7. Iowa (D): Democratic Rep. Bruce Braley's latest fundraising report showed why Democrats were so giddy about about him jumping into the race for retiring Democratic Sen. Tom Harkin's seat. Braley, a good fundraiser, brought in more than $1 million since Harkin announced his retirement in late January. On the Republican side, the biggest question continues to be whether Rep. Steve King will make a bid. The primary is arguably his to lose if he runs, but the congressman's outspoken, conservative brand of politics isn't the best fit for the general election. (Previous ranking: 7)

6. Arkansas (D): Speculation on the GOP side has centered around freshman Rep. Tom Cotton, the rare Republican who can unite the Club for Growth crowd and the establishment. He’s young (35), but pretty much everyone in the GOP is banking on him at this point. The question is whether it’s too soon after winning his congressional seat, and if it is, whether Republicans can produce another strong challenger to Sen. Mark Pryor (D), who is hampered by being a Democrat in an increasingly red state. Lt. Gov. Mark Darr (R) is likely to run, and he may have the inside track if Cotton passes. This is a very winnable seat for the GOP. (Previous ranking: 6)

5. North Carolina (D): Sen. Kay Hagan (D) recently came out in favor of gay marriage – a somewhat dicey proposition in a Southern state that just went for Mitt Romney in the presidential race. The Tar Heel State, much like Montana, so far features a lesser-known crop of GOP lawmakers, including state Senate President Phil Berger, state House Speaker Thom Tillis, second-term Rep. Renee Ellmers and state Labor Commissioner Cherie Berry. (Previous ranking: 4)

4. Louisiana (D): Senate Republicans received some good news this week when Rep. John Fleming (R) announced that he would not compete with Rep. Bill Cassidy (R) for the Republican Senate nomination. Cassidy may end up having the field to himself, now that Fleming, Lt Gov. Jay Dardenne and Rep. Charles Boustany have passed on the race. That would be an ideal situation for the GOP in the run-up to the general election showdown against Sen. Mary Landrieu (D). But if former congressman Jeff Landry -- who is popular with the tea party -- runs, Cassidy's path to the nomination won't be as smooth. (Previous ranking: 5)

3. Alaska (D): The GOP field to face Sen. Mark Begich (D) is likely to be crowded, with only one person who could change that. You thought we were going to say Sarah Palin, but in fact we’re referring to her lieutenant governor, Sean Parnell, who is now a very popular governor. He’s given little indication, though, that he’s leaning toward a bid. For now, Parnell’s lieutenant governor, Mead Treadwell, has opened an exploratory committee, and other possible candidates include Anchorage Mayor Dan Sullivan, 2010 GOP nominee Joe Miller and former lieutenant governor Loren Leman. But Miller tanked after winning the nomination in 2010, and his numbers remain so bad that it's hard to see him winning the primary. (Previous ranking: 3)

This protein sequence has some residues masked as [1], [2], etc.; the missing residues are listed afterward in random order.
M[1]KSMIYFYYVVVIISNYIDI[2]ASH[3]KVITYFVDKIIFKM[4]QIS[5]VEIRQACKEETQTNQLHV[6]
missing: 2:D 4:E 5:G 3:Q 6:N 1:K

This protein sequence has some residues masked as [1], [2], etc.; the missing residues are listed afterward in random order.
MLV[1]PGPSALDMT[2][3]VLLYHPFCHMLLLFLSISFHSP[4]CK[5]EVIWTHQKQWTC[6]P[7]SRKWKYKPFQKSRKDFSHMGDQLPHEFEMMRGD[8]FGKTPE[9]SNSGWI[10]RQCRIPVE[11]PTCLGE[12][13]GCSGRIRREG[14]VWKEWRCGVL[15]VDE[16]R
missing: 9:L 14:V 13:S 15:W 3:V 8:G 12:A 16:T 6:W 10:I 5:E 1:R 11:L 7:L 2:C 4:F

2. South Dakota (D): The retirement of Sen. Tim Johnson (D) doesn't change the fact that this will be a tough race for Democrats. Who will run in Johnson's place? His son, U.S. Attorney Brendan Johnson is one possibility. Another is former congresswoman Stephanie Herseth Sandlin. If they both run, Democrats could be in for a competitive primary.  On the Republican side, top recruit and former governor Mike Rounds is still in the driver's seat. But if Rep. Kristi Noem (R) runs, Republicans could be in for a competitive contest of their own. (Previous ranking: 2)

1. West Virginia (D): Democrats need a candidate here before the discussion can begin in earnest about how much of a chance they have to hold this open seat. One name to keep an eye on is attorney Nick Preservati, a wealthy pro-coal Democrat who would likely try to position himself as a Joe Manchin-esque moderate. Meanwhile, Rep. Shelley Moore Capito, the Republican front-runner, raised a very impressive $915,000 during the first quarter. (Previous ranking: 1)